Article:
Paternally Derived RNA

Since the discovery of sperm mRNA and non-coding RNA transmission to the embryo after fertilization, studies were conducted to determine the impact(s) and role(s) of these RNAs in embryonic development (Kramer and Krawetz, 1997; Ostermeier et al., 2004; Miller et al., 2005; Jodar et al., 2013). Regarding the sperm mRNA cargo, it was estimated that ~18,000 mRNA are delivered to the embryo (Ostermeier et al., 2004). The same group identified six of these sperm mRNA (mRNA for clusterin, AKAP4, Prm2, Cdh13, Foxg1b, and Wnt5a) and suspected them to participate to paternal pronucleus formation and to control the events of early embryo development. Regarding sperm-borne non-coding small RNA, studies have shown their impact in preimplantation embryo development. A striking example is that of miR-34c, a male germ line-specific miRNA that is transmitted to the embryo. Mir-34c was demonstrated to have a key role in the first division of the mouse embryo, as injection of a miR-34c inhibitor into zygotes was shown to induce an arrest in embryo cell division (Liu et al., 2012). This results from the inhibiting role of miR-34c on Bcl2 (or B-cell leukemia/lymphoma 2) gene expression and on its anti-proliferative function.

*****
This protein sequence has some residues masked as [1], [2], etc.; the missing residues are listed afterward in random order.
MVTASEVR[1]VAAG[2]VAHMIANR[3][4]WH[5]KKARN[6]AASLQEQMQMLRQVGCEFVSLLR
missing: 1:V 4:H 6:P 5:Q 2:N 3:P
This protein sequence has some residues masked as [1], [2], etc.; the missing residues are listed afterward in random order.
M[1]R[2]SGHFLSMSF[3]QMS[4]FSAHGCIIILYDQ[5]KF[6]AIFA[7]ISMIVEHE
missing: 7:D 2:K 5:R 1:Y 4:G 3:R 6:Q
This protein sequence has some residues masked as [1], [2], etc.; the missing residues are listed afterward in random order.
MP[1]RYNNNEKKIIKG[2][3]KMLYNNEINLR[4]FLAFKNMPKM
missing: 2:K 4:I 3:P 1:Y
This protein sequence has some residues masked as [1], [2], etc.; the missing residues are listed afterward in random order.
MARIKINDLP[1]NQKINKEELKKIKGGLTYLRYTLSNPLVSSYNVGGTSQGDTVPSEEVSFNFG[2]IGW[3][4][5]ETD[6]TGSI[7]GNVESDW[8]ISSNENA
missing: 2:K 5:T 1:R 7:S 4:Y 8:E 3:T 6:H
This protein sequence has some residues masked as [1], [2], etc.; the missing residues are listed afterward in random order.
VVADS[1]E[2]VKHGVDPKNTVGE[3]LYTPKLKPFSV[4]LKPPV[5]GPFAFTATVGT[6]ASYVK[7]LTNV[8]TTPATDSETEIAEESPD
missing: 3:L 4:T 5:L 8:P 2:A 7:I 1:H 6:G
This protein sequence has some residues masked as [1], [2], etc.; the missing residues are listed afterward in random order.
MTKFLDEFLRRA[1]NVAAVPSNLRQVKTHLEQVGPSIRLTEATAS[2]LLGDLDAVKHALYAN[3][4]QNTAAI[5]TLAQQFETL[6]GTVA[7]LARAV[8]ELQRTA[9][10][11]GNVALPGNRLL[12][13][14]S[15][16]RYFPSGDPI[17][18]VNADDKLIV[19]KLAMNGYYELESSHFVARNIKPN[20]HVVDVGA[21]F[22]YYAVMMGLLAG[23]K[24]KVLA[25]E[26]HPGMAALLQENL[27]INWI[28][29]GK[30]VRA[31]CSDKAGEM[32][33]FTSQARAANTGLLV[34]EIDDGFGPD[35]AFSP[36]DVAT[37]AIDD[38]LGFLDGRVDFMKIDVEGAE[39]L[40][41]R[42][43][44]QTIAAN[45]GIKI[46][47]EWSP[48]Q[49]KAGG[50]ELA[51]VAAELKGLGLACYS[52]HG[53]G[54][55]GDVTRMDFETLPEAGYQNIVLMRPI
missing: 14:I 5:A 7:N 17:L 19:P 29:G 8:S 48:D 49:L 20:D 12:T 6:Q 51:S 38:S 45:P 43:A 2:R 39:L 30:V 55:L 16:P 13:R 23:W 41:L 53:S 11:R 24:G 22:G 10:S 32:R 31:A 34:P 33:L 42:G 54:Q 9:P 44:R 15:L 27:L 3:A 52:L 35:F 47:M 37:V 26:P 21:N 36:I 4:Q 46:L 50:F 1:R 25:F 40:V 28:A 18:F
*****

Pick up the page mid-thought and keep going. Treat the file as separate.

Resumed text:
It is worth noting that several studies have shown a link between DNA methylation and non-coding RNA. Dnmt3A and 3B mRNA expression was shown to be negatively regulated by miR-29b in mouse early embryos and alterations of miR-29b activity was shown to change the DNA methylation level in mouse preimplantation embryos leading to developmental arrest at the morula stage (Zhang et al., 2015). In another study, when oocytes were fertilized using sperm derived from mice knocked-out for DICER or DROSHA, thus showing defective miRNAs/endo-siRNAs biogenesis, a deregulation in the expression of the embryo preimplantation genes was seen (Yuan et al., 2016). Interestingly, the phenotype of these embryos could be saved by injecting a pool of sperm RNA from WT mice (Yuan et al., 2016).